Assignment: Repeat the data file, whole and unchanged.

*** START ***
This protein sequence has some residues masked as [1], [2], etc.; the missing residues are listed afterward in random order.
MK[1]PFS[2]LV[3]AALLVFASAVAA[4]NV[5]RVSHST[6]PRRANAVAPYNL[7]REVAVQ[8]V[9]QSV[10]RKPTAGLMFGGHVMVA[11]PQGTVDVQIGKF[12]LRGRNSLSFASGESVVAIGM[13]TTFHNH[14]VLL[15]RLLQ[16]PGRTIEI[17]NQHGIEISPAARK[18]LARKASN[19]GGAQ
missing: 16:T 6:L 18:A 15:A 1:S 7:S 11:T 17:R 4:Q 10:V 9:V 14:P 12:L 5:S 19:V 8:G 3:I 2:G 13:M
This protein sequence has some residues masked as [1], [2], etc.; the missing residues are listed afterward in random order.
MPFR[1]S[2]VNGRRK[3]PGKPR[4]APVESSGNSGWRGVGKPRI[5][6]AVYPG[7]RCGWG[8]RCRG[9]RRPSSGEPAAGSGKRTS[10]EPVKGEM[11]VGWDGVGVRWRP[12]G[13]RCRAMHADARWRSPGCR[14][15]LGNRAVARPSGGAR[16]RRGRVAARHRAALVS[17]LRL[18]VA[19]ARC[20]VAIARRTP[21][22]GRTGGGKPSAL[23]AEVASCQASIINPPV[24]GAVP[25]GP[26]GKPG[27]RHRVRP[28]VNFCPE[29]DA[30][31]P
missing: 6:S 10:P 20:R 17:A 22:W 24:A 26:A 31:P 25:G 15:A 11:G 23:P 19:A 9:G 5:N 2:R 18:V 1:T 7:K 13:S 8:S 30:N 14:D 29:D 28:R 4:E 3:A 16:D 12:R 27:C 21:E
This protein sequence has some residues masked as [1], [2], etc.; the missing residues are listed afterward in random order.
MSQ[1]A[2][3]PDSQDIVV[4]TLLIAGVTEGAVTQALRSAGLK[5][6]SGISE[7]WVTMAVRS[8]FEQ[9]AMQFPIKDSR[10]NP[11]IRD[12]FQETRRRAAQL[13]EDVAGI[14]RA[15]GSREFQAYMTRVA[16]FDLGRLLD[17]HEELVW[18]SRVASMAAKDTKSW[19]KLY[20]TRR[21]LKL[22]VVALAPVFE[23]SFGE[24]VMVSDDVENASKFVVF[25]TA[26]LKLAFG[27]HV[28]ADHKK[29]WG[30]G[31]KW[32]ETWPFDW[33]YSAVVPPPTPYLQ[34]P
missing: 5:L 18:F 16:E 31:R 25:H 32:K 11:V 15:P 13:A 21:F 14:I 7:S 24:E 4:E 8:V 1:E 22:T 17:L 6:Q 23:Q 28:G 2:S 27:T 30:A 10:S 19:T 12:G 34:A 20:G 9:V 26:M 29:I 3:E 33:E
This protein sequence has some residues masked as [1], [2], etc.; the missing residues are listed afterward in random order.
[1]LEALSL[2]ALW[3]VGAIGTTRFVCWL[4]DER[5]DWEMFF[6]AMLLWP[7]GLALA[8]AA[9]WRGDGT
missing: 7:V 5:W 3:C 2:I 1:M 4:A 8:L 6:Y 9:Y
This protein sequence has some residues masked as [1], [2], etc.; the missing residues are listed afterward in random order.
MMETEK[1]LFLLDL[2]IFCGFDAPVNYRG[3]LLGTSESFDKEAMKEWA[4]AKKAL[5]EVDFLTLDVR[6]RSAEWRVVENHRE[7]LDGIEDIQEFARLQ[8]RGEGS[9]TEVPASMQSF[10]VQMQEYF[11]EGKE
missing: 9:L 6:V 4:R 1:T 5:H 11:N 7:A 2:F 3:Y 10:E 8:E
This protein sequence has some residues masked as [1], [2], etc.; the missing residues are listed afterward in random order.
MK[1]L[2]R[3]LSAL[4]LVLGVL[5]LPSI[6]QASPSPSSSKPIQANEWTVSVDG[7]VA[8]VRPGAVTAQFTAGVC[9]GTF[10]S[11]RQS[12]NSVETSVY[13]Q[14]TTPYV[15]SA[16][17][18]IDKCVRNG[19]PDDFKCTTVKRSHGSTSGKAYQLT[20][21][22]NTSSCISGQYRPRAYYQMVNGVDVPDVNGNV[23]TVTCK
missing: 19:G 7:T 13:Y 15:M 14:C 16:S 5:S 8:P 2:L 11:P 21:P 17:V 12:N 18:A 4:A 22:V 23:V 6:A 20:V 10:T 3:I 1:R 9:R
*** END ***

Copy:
This protein sequence has some residues masked as [1], [2], etc.; the missing residues are listed afterward in random order.
MK[1]PFS[2]LV[3]AALLVFASAVAA[4]NV[5]RVSHST[6]PRRANAVAPYNL[7]REVAVQ[8]V[9]QSV[10]RKPTAGLMFGGHVMVA[11]PQGTVDVQIGKF[12]LRGRNSLSFASGESVVAIGM[13]TTFHNH[14]VLL[15]RLLQ[16]PGRTIEI[17]NQHGIEISPAARK[18]LARKASN[19]GGAQ
missing: 16:T 6:L 18:A 15:A 1:S 7:S 11:T 17:R 4:Q 10:V 9:V 14:P 12:L 5:S 19:V 8:G 3:I 2:G 13:M
This protein sequence has some residues masked as [1], [2], etc.; the missing residues are listed afterward in random order.
MPFR[1]S[2]VNGRRK[3]PGKPR[4]APVESSGNSGWRGVGKPRI[5][6]AVYPG[7]RCGWG[8]RCRG[9]RRPSSGEPAAGSGKRTS[10]EPVKGEM[11]VGWDGVGVRWRP[12]G[13]RCRAMHADARWRSPGCR[14][15]LGNRAVARPSGGAR[16]RRGRVAARHRAALVS[17]LRL[18]VA[19]ARC[20]VAIARRTP[21][22]GRTGGGKPSAL[23]AEVASCQASIINPPV[24]GAVP[25]GP[26]GKPG[27]RHRVRP[28]VNFCPE[29]DA[30][31]P
missing: 6:S 10:P 20:R 17:A 22:W 24:A 26:A 31:P 25:G 15:A 11:G 23:P 19:A 9:G 5:N 2:R 18:V 1:T 7:K 13:S 8:S 30:N 14:D 29:D 28:R 4:E 3:A 16:D 12:R 27:C 21:E
This protein sequence has some residues masked as [1], [2], etc.; the missing residues are listed afterward in random order.
MSQ[1]A[2][3]PDSQDIVV[4]TLLIAGVTEGAVTQALRSAGLK[5][6]SGISE[7]WVTMAVRS[8]FEQ[9]AMQFPIKDSR[10]NP[11]IRD[12]FQETRRRAAQL[13]EDVAGI[14]RA[15]GSREFQAYMTRVA[16]FDLGRLLD[17]HEELVW[18]SRVASMAAKDTKSW[19]KLY[20]TRR[21]LKL[22]VVALAPVFE[23]SFGE[24]VMVSDDVENASKFVVF[25]TA[26]LKLAFG[27]HV[28]ADHKK[29]WG[30]G[31]KW[32]ETWPFDW[33]YSAVVPPPTPYLQ[34]P
missing: 5:L 18:F 16:E 31:R 25:H 32:K 11:V 15:P 13:A 21:F 14:I 7:S 24:E 4:E 8:V 1:E 22:T 17:L 6:Q 23:Q 28:G 2:S 27:T 30:A 10:S 19:T 12:G 34:A 20:G 9:V 26:M 29:I 3:E 33:E
This protein sequence has some residues masked as [1], [2], etc.; the missing residues are listed afterward in random order.
[1]LEALSL[2]ALW[3]VGAIGTTRFVCWL[4]DER[5]DWEMFF[6]AMLLWP[7]GLALA[8]AA[9]WRGDGT
missing: 7:V 5:W 3:C 2:I 1:M 4:A 8:L 6:Y 9:Y
This protein sequence has some residues masked as [1], [2], etc.; the missing residues are listed afterward in random order.
MMETEK[1]LFLLDL[2]IFCGFDAPVNYRG[3]LLGTSESFDKEAMKEWA[4]AKKAL[5]EVDFLTLDVR[6]RSAEWRVVENHRE[7]LDGIEDIQEFARLQ[8]RGEGS[9]TEVPASMQSF[10]VQMQEYF[11]EGKE
missing: 9:L 6:V 4:R 1:T 5:H 11:N 7:A 2:F 3:Y 10:E 8:E
This protein sequence has some residues masked as [1], [2], etc.; the missing residues are listed afterward in random order.
MK[1]L[2]R[3]LSAL[4]LVLGVL[5]LPSI[6]QASPSPSSSKPIQANEWTVSVDG[7]VA[8]VRPGAVTAQFTAGVC[9]GTF[10]S[11]RQS[12]NSVETSVY[13]Q[14]TTPYV[15]SA[16][17][18]IDKCVRNG[19]PDDFKCTTVKRSHGSTSGKAYQLT[20][21][22]NTSSCISGQYRPRAYYQMVNGVDVPDVNGNV[23]TVTCK
missing: 19:G 7:T 13:Y 15:M 14:C 16:S 5:S 8:P 2:L 11:P 21:P 17:V 12:N 18:A 4:A 22:V 23:V 6:A 20:V 10:T 3:I 1:R 9:R